Saint Veronica is featured in the Parroquia in a large mural as an indigenous woman with her infamous veil featuring Jesus’ face. Veronica is my favorite person in the Crucifixion story as no one knew who she was.
She is called Veronica for the Latin word veil and I often think how brave she was to enter a crowd that hated Jesus at that point and makes him more comfortable by wiping his face with her veil.
Veronica is the polar opposite of folks that simply watch the Crucifixion and do nothing so their legendary punishment is to show up at events of mass death, knowing death is coming, and, again, do nothing. They are known in urban legends as The Watchers.
The Watchers legend is an off-shot of the legend of a man that worked for Pontius Pilate, the official that condemned Jesus to death. At one point Jesus pauses to catch his breath while carrying the cross and the man egged Jesus on. Jesus, in turn, tells the man he’ll get his rest that afternoon (after death) but the man is condemned to walk forever making him the immortal Wandering Jew, whom we name the plant for that spreads so much.
I like telling this story on tours and lectures as it is a nice mixture of female empowerment and botany.
On a recent tour guests told me that California mandated the Wandering Jew plant was to only be called the Wandering Dude so as to not be possibly offensive.
I didn’t mention that everyone, as far as I know, in the Crucifixion story was Jewish or Roman. So I’d assume Veronica was Jewish too but I didn’t want to get tied down in logistics.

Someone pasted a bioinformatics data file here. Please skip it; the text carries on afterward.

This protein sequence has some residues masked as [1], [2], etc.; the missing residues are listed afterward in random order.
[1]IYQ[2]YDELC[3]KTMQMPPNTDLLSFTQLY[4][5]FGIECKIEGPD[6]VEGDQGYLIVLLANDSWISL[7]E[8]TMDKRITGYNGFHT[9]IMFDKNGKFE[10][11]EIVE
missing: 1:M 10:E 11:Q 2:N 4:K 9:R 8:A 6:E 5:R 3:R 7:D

Now, I grew up in Catholic schools so my knowledge of the bible is scant, but if I had to pick a moment in Crucifixion story that puts Jews in a bad light it wasn’t Veronica.
I purged the source of all information, the internet, to see if my silly plant story offended Jews. I learned according to various rabbi-written sites the term Wandering Jew refers to everything from a plant to a bird to a card game, none with conscious anti-Semitic origins.
I also found zero collaboration Californians calls the Wandering Jew plant Wandering Dude.
Meanwhile, my Wandering Jew plants that line my front courtyard in their purple majesty have adapted to my calling them Wandering Dudes and Dudettes. That plant is so hardy here it would probably thrive being called the Spawn of Satan.
I haven’t decided whether to tell St. Veronica’s story again or not. Previous feedback has always been positive but I could never enjoy telling a story if I thought I could offend anyone of any, or no, faith. It defeats the entire point of what I do, explaining how the unique mixture of the Catholic faith and indigenous beliefs affects what we foreigners see and experience in San Miguel de Allende.
by Joseph Toone
- TripAdvisor’s top tour guide in San Miguel de Allende with History and Culture Walking Tours and Joseph Toone Tours.
- Amazon’s best selling author of the San Miguel de Allende’s Secrets book series on making your adventures around town unique.
- Creator of the Maria Dolls coloring book helping indigenous doll makers.